Horseshoe whip snake photographed by Rosalind Siggs

Most of our days in May have been spent on exploring some local walks suggested by a bird and wildlife guidebook to our part of the Sierra Morena. It has been good walking weather and an abundance of wild flowers. Hopefully I can run some posts on these when I return from another visit to see my grandchild, now trying to stand! She is growing so fast but with all the changes in my life I just about manage a blog post a month. I will try and keep posting and keep up with all your posts too.


27 thoughts on “Mayhem in May: Changing weather and other surprises. A sanctuary for snakes!”

      1. Thanks, yes I will. A friend recently moved to Javier which I do not know. Previous visit was many years ago – touristy places like Alhambra, Granada, Barcelona. Alicante, Torremolinos..,

        Liked by 1 person

  1. Hi 🙂 “I did check under the bed that night though.” Yes. I would have done the same! 🙂 I can appreciate the role snakes play in nature’s complicated workings. I’d rather not have them in my home, though. I had to go look up poisonous snakes in this area after reading your post. Apparently, there are only four and they are relatively rare and not where I go walking around. I am happy to let the snakes have their spaces. All they need to do is let me know where they are so I can be somewhere else. 🙂 Pretty flower photos! I think moss is very interesting. It was the first green in the woods here in the spring. I hope you have fun visiting with your granddaughter. I am sure she will be happy to see you! ❤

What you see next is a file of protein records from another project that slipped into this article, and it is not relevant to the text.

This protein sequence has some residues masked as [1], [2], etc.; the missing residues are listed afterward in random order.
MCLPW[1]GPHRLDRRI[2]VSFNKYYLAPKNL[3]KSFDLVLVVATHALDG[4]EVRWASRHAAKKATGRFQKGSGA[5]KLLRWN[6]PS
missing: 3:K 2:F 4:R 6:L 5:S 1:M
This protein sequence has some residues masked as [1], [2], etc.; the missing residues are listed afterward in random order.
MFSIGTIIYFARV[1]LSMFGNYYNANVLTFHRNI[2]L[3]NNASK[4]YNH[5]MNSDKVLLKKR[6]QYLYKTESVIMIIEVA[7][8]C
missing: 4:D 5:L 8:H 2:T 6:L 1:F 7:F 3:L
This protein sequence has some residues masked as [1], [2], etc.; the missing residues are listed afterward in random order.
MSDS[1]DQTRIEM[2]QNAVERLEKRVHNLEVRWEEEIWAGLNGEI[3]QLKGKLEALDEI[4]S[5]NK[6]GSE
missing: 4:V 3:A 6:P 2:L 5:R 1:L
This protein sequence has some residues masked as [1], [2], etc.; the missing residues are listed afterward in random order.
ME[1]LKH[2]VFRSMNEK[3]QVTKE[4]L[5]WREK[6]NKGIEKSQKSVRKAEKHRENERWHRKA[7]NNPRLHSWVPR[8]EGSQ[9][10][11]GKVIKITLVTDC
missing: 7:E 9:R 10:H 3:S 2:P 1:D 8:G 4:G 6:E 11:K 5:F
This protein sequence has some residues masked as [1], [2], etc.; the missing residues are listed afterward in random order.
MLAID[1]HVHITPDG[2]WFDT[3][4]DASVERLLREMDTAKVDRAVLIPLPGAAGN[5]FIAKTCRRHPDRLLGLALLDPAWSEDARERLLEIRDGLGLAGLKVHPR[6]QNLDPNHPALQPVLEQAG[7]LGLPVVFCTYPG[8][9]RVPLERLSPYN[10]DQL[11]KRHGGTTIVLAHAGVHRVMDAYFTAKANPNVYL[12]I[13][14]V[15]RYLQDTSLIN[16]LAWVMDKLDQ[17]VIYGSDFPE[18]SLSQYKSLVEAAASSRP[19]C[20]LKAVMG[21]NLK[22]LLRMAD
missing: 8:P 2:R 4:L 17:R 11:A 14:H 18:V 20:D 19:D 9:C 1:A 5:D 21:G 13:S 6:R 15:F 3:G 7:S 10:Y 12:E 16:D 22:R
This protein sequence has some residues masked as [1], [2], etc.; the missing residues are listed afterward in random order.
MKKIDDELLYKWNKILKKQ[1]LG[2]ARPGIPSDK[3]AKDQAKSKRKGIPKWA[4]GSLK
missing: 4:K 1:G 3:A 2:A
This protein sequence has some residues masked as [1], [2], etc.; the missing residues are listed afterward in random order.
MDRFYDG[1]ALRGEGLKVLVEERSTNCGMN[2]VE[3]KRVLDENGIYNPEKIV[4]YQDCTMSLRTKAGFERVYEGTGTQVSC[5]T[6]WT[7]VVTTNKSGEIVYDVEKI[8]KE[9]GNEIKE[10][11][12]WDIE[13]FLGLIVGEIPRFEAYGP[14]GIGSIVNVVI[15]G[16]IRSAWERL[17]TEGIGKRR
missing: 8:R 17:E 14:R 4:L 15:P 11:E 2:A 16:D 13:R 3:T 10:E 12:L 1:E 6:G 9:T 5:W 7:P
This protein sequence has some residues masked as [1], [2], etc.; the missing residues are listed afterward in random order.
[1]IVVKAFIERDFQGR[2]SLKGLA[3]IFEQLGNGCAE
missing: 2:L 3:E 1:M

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  2. Oh the kittens!!! The calico!! I have heard about the snakes in Portugal & Spain, but my, you do have quite a lot of them!! Snakes are fine, but not in the house!!! Enjoyed your post~

    Liked by 1 person

  3. Georgina,
    I’ve had snakes in my house but never see them more than once. Poisonous ones here are usually rattlers or copperheads. King snakes eat copperheads and mice, so I like them. I’ve learned to catch snakes by holding the head down with a shovel or something like it, then grabbing the snake behind the jaws. Haven’t tried it with a poisonous one but haven’t seen a poisonous one in years.

    Thanks for the photos and information. I enjoy the variety of your posts.

    Opher, Did you find that boa in your bed originally, or after he became a pet?

    Liked by 1 person

    1. You seem very skilled in catching them! I guess snakes that eat poisonous snakes could be good. I have a hunch once a snake realises they are living with humans they probably will find their own way out. Best not to make the house a food source. Once when I kept lots of chestnuts in the house the wood mice came in. Perhaps a snake too but just for a snack! Hopefully.

      Liked by 1 person